A firefighter who becomes ill while performing fire department duties and suffers a heart attack shortly after arriving home (or at another location) may be considered on duty since the inception of the heart attack occurred while the firefighter was on duty.

Courtesy of the U.S. Fire Administration
Courtesy of the U.S. Fire Administration

On Dec. 15, 2003, the president of the United States signed the Hometown Heroes Survivors Benefit Act of 2003 into law.

After being signed by the president, the act became Public Law 108-182.

The law presumes that a heart attack or stroke is in the line of duty if the firefighter was engaged in nonroutine, stressful or strenuous physical activity while on duty, and the firefighter became ill within 24 hours after engaging in such activity.

The full text of the law is available at https://frwebgate.access.gpo.gov/cgi-bin/getdoc.cgi? dbname=108_cong_public_laws&docid=f:publ182.108.pdf.

(Federal investigators released a report on 2018 deaths of two York firefighters in building collapse. Courtesy of WGAL and YouTube. Posted on Jun 12, 2019.)

The inclusion criteria for this study have been affected by this change in the law.

Before Dec. 15, 2003, firefighters who became ill as the result of a heart attack or stroke after going off duty needed to register a complaint of not feeling well while still on duty in order to be included in this study.

For firefighter fatalities after Dec. 15, 2003, firefighters will be included in this report if they became ill as the result of a heart attack or stroke within 24 hours of a training activity or emergency response.

Firefighters who became ill after going off duty, where the activities while on duty were limited to tasks that did not involve physical or mental stress, will not be included.

A fatality may be caused directly by an accidental or intentional injury in either emergency or nonemergency circumstances, or it may be attributed to an occupationally related fatal illness.

A common example of a fatal illness incurred on duty is a heart attack.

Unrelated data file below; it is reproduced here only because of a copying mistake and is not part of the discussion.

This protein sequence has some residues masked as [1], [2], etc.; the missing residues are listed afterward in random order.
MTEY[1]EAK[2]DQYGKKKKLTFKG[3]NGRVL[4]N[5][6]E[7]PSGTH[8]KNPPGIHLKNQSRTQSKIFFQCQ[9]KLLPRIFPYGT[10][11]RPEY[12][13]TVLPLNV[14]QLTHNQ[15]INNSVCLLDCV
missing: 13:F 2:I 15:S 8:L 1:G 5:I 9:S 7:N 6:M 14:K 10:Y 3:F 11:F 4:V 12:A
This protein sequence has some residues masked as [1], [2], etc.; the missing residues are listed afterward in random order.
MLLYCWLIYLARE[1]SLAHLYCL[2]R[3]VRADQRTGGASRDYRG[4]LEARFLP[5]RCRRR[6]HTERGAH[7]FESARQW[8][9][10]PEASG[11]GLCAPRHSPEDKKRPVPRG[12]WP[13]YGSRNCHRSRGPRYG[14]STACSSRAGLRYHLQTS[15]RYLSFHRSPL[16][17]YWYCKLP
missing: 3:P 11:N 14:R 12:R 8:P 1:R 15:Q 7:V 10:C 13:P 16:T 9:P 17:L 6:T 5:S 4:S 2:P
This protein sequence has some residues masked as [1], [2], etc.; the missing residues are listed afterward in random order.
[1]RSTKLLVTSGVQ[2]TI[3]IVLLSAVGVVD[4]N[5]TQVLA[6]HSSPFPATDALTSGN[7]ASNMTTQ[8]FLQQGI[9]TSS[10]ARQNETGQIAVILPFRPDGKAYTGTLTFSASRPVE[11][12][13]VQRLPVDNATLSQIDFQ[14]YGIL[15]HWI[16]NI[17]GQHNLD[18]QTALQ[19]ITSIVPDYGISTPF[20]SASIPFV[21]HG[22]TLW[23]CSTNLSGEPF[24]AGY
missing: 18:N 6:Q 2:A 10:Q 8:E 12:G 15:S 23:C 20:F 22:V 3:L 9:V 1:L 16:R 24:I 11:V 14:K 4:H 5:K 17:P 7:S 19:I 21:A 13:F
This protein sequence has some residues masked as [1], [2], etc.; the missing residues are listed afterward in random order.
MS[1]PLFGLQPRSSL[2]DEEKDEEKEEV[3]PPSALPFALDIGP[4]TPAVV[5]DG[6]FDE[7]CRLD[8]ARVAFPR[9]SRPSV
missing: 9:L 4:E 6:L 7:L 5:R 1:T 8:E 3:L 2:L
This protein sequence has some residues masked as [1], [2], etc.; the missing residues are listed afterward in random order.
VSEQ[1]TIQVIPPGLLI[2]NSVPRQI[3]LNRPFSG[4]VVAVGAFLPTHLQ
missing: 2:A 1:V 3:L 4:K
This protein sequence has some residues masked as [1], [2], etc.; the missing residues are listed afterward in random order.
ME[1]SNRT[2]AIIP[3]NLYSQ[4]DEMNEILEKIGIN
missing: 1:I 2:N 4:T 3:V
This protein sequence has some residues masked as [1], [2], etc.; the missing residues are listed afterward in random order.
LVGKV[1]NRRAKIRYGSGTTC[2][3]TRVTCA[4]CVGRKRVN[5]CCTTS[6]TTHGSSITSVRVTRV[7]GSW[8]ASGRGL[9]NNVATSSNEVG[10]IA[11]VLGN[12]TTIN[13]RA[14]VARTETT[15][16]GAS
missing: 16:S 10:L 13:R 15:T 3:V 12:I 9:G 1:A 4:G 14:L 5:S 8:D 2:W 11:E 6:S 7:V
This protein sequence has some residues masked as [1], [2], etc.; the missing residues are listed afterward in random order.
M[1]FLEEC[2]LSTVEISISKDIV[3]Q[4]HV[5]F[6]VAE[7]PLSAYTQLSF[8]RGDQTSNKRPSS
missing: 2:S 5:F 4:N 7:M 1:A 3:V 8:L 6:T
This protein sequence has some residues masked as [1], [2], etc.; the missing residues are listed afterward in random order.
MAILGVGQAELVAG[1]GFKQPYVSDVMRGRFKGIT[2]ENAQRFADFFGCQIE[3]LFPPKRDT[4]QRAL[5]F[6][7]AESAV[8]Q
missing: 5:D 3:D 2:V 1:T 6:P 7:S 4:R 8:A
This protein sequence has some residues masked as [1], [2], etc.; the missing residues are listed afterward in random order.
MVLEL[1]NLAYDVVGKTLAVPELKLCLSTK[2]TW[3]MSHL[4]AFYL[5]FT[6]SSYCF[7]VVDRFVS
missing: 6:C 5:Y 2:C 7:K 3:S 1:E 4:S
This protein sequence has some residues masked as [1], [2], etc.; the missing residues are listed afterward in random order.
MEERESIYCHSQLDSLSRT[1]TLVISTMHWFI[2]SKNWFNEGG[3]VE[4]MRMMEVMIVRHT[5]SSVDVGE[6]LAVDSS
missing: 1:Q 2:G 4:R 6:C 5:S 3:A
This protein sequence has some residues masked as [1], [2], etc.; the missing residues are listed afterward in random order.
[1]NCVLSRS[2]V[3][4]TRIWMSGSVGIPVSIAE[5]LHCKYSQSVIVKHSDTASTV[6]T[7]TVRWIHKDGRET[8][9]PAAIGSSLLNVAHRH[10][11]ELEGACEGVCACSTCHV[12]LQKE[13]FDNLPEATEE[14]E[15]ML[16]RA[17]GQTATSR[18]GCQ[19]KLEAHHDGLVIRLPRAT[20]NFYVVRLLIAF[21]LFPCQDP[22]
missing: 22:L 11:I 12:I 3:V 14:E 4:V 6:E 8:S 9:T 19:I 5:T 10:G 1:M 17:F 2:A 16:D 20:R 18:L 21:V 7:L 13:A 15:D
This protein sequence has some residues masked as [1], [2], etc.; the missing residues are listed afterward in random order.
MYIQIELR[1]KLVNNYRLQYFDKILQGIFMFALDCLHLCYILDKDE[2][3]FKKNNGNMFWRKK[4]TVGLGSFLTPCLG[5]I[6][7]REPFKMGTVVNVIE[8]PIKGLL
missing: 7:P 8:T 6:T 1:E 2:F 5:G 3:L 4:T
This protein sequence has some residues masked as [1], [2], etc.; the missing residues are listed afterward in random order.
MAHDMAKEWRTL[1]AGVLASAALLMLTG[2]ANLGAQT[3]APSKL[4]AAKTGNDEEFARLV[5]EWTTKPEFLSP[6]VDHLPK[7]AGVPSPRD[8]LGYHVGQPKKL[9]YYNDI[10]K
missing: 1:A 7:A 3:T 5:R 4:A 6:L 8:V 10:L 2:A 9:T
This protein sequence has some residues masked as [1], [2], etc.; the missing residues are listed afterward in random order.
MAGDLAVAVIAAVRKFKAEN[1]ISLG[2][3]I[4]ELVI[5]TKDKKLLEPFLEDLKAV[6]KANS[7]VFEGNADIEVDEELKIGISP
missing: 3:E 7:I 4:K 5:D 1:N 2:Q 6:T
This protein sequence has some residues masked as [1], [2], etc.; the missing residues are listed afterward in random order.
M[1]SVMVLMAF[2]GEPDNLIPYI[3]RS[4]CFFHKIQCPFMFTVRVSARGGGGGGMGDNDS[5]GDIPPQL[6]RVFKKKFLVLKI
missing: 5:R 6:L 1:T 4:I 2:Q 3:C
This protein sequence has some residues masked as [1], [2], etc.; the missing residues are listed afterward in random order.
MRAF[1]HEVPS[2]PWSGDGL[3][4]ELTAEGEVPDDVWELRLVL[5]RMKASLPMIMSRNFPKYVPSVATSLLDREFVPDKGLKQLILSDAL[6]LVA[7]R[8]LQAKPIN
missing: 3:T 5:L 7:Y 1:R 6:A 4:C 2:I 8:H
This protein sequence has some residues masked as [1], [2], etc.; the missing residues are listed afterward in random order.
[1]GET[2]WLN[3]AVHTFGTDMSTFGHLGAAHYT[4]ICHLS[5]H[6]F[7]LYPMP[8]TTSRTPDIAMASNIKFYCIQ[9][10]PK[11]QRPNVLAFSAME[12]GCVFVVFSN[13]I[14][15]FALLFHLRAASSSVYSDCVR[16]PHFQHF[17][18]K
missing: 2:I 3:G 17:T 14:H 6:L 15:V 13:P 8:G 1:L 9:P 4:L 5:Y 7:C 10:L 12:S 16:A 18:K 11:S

Fatalities attributed to occupational illnesses also include a communicable disease contracted while on duty that proved fatal when the disease could be attributed to a documented occupational exposure.

Firefighter fatalities are included in this report even when death is considerably delayed after the original incident.

When the incident and the death occur in different years, the analysis counts the fatality as having occurred in the year in which the incident took place.

There is no established mechanism for identifying fatalities that result from illnesses, such as cancer, that develop over long periods of time and may be related to occupational exposure to hazardous materials or toxic products of combustion.

It has proved to be very difficult to provide a complete evaluation of an occupational illness as a causal factor in firefighter deaths due to the following limitations:

  • the exposure of firefighters to toxic hazards is not sufficiently tracked;

  • the often-delayed, long-term effects of such toxic hazard exposures;

  • and the exposures firefighters may receive while off duty.

Courtesy of the U.S. Fire Administration
Courtesy of the U.S. Fire Administration

The 2018 report identifies all on-duty fatalities to increase understanding of their causes and how they can be prevented.

Topics covered include type of duty, cause and nature of injury, multiple fatality incidents, firefighter ages, time of injury, and incidents by state.

To Learn More, please download the free report, courtesy of the U.S. Fire Administration.

Also visit the National Fallen Firefighters Memorial.

(Firefighters from across the United States and Canada will be in Colorado Springs on September 21 for the annual International Association of Firefighters Fallen Fire Fighter Memorial. Courtesy of KOAA 5 and YouTube. Posted on Sep 21, 2019.)